Vote for 2022 must be re-run: Goldsmith

The vote for the hosting of the 2022 World Cup must be re-run if corruption allegations surrounding Qatar's winning campaign are proved to be accurate, Lord Goldsmith, a member of FIFA's Independent Governance Committee, said on Monday.

A British newspaper on Sunday claimed it had evidence that around $5 million was paid to officials in return for votes for Qatar's successful bid, allegations organisers have "vehemently" denied.

Goldsmith, Britain's former Attorney General, said that if football's world governing body was to weather scandals surrounding World Cup bids, it had to "to produce a convincing and transparent answer to these allegations".

"I believe that if these allegations are shown to be true, then the hosting decision for Qatar has to be rerun," he told BBC radio. "I don't see how if it is proved, it is not proved yet though there is a case to answer, if it is proved, that the decision to give Qatar the World Cup was procured by frankly one can describe it in no other way as bribery and improper influence, then that decision ought not to stand."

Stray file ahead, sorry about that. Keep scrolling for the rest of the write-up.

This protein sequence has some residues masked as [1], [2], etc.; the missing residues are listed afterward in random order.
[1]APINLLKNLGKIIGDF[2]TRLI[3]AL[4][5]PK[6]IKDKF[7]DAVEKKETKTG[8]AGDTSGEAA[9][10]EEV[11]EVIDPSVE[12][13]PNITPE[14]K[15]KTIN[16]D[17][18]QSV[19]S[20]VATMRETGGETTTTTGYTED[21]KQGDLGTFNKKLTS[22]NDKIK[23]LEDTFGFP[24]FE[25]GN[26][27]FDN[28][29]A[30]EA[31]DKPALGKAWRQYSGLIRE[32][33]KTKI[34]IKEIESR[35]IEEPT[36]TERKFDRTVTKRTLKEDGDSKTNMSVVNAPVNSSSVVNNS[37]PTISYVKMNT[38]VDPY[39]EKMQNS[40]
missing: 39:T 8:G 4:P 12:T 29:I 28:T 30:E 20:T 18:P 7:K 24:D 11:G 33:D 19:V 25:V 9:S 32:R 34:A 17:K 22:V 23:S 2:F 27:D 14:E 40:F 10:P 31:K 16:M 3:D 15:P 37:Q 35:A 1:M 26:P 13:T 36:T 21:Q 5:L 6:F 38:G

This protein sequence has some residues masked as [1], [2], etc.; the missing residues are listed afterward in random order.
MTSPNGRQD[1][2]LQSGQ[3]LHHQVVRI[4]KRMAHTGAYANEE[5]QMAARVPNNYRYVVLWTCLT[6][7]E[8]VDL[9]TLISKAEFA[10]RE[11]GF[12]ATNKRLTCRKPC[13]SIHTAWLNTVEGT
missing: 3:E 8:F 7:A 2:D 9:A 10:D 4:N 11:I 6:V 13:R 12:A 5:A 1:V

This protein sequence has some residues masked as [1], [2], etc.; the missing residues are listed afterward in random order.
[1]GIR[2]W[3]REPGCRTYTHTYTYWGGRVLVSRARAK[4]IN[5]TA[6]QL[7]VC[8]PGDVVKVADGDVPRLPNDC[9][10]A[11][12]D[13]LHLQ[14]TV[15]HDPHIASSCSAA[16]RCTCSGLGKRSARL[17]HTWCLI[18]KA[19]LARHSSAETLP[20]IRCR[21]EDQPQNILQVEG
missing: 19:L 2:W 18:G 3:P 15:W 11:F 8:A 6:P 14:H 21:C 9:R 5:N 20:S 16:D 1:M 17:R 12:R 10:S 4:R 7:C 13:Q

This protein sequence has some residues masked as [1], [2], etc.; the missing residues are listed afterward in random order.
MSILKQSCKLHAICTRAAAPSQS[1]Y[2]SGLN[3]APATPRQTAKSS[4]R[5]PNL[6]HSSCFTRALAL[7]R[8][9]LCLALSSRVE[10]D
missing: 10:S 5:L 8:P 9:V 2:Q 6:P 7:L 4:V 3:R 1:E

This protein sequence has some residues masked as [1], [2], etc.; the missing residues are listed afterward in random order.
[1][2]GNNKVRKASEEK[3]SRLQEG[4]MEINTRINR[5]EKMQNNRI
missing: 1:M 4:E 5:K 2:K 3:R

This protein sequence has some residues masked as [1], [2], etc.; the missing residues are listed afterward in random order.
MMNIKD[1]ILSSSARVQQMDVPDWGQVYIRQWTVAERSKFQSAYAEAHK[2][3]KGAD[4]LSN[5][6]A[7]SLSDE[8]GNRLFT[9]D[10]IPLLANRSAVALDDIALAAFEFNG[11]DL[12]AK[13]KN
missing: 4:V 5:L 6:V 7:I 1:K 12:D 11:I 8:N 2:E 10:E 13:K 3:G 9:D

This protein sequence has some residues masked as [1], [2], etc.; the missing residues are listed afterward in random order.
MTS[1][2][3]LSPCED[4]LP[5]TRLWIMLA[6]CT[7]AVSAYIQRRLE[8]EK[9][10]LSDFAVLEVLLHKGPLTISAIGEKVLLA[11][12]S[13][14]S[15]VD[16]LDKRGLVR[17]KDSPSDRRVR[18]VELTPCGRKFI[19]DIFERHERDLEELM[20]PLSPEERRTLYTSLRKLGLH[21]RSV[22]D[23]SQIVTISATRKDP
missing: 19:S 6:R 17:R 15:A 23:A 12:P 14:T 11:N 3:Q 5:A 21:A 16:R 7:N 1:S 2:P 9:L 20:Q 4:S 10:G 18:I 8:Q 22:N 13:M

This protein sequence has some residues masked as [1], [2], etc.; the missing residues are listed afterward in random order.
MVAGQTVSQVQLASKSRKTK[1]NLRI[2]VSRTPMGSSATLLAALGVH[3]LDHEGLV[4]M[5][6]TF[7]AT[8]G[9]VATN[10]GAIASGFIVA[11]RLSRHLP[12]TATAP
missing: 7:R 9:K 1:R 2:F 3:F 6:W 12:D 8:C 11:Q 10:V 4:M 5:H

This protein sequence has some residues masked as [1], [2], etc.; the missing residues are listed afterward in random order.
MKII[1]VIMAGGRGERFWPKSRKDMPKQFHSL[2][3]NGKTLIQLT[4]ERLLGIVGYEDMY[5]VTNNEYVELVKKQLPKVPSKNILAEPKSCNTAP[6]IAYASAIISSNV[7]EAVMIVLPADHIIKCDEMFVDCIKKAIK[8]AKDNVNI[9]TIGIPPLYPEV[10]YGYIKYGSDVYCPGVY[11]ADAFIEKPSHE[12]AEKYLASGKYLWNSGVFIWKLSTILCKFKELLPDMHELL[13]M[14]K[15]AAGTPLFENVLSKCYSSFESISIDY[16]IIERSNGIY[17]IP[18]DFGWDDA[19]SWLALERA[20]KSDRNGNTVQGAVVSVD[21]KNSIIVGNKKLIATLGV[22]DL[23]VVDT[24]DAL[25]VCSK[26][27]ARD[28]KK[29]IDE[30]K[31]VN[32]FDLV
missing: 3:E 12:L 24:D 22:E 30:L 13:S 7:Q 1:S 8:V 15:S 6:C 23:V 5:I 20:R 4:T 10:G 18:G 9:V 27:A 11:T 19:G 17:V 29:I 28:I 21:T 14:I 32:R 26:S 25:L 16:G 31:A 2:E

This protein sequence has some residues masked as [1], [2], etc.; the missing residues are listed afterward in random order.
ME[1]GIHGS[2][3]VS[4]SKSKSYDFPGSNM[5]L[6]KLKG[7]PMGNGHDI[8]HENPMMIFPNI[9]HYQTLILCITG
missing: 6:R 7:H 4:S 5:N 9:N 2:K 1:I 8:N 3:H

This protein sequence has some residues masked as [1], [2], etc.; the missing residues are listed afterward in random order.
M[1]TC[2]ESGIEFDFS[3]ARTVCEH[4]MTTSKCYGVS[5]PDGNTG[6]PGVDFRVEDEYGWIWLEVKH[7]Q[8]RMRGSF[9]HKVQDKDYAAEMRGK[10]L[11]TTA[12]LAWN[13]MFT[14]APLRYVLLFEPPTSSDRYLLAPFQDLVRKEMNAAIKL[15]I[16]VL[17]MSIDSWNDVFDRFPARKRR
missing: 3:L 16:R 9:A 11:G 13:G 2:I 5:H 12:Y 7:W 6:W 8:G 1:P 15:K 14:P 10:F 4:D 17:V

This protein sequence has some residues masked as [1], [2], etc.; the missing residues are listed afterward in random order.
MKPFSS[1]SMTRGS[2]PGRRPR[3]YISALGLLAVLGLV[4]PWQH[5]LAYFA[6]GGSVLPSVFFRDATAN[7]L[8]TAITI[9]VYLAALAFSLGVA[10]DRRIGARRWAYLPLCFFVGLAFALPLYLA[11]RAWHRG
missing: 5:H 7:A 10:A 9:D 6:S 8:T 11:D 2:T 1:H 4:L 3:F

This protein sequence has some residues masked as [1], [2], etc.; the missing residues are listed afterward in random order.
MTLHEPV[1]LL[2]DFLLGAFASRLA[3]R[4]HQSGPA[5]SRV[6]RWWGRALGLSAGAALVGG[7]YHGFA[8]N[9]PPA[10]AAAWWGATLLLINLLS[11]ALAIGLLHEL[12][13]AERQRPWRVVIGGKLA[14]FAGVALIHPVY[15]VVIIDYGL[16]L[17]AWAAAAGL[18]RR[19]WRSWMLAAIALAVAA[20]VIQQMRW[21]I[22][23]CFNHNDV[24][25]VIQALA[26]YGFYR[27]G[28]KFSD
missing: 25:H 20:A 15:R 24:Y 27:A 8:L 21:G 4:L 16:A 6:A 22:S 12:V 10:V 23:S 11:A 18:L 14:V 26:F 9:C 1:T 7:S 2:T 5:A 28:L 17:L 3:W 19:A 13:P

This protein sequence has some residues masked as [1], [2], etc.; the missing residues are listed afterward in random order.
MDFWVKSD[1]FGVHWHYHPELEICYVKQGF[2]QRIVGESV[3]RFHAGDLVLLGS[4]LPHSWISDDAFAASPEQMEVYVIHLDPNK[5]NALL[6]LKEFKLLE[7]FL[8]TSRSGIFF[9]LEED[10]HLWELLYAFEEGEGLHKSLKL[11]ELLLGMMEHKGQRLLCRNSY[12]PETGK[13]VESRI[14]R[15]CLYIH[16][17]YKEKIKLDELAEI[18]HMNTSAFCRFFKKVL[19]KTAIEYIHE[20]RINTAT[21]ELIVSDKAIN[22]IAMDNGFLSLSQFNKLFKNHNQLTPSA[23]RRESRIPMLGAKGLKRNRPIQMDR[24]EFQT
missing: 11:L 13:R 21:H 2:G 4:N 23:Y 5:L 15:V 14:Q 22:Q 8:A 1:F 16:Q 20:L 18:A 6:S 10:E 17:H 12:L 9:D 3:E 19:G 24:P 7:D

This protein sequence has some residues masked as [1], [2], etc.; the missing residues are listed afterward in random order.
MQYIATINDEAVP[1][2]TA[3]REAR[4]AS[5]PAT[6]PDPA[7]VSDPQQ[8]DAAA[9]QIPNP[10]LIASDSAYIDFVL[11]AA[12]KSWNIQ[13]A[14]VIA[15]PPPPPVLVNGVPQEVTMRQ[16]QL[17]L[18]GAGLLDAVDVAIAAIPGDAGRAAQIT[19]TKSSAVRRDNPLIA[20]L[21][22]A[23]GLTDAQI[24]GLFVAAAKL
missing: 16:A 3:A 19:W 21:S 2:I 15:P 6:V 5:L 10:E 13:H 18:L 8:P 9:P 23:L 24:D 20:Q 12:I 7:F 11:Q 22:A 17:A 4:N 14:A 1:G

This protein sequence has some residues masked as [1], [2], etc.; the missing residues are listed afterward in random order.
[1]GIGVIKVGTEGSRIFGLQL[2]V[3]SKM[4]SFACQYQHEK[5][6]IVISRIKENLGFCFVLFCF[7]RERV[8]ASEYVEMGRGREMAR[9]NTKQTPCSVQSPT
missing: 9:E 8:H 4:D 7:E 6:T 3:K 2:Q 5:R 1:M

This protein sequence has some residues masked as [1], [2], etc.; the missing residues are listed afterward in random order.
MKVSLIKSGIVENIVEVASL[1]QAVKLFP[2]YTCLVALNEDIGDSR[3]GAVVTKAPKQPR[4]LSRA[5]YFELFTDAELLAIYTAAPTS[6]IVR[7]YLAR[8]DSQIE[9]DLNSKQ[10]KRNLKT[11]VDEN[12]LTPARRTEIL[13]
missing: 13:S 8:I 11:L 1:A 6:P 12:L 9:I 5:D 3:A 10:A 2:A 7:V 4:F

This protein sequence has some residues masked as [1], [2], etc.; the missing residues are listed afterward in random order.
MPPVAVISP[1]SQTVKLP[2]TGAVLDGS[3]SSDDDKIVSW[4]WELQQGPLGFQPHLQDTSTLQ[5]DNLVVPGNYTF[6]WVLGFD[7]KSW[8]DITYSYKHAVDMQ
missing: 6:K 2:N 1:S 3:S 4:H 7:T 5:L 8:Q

The man at the centre of the allegations, Qatari former FIFA executive committee member and Asian Football Confederation chief Mohamed Bin Hammam, was not an official member of the bid team and has yet to comment publicly on the allegations.

If the unprecedented decision was taken to re-run the vote, it is fair to assume that the losers in the 2010 ballot, who had already spent millions of dollars satisfying the technical criteria for a bid, would be in the frame.

The convoluted way the 2018 and 2022 bidding processes became intertwined muddies the waters somewhat, but the United States, South Korea, Japan and Australia could all claim to have been most hard-done-by if any corruption was proven.

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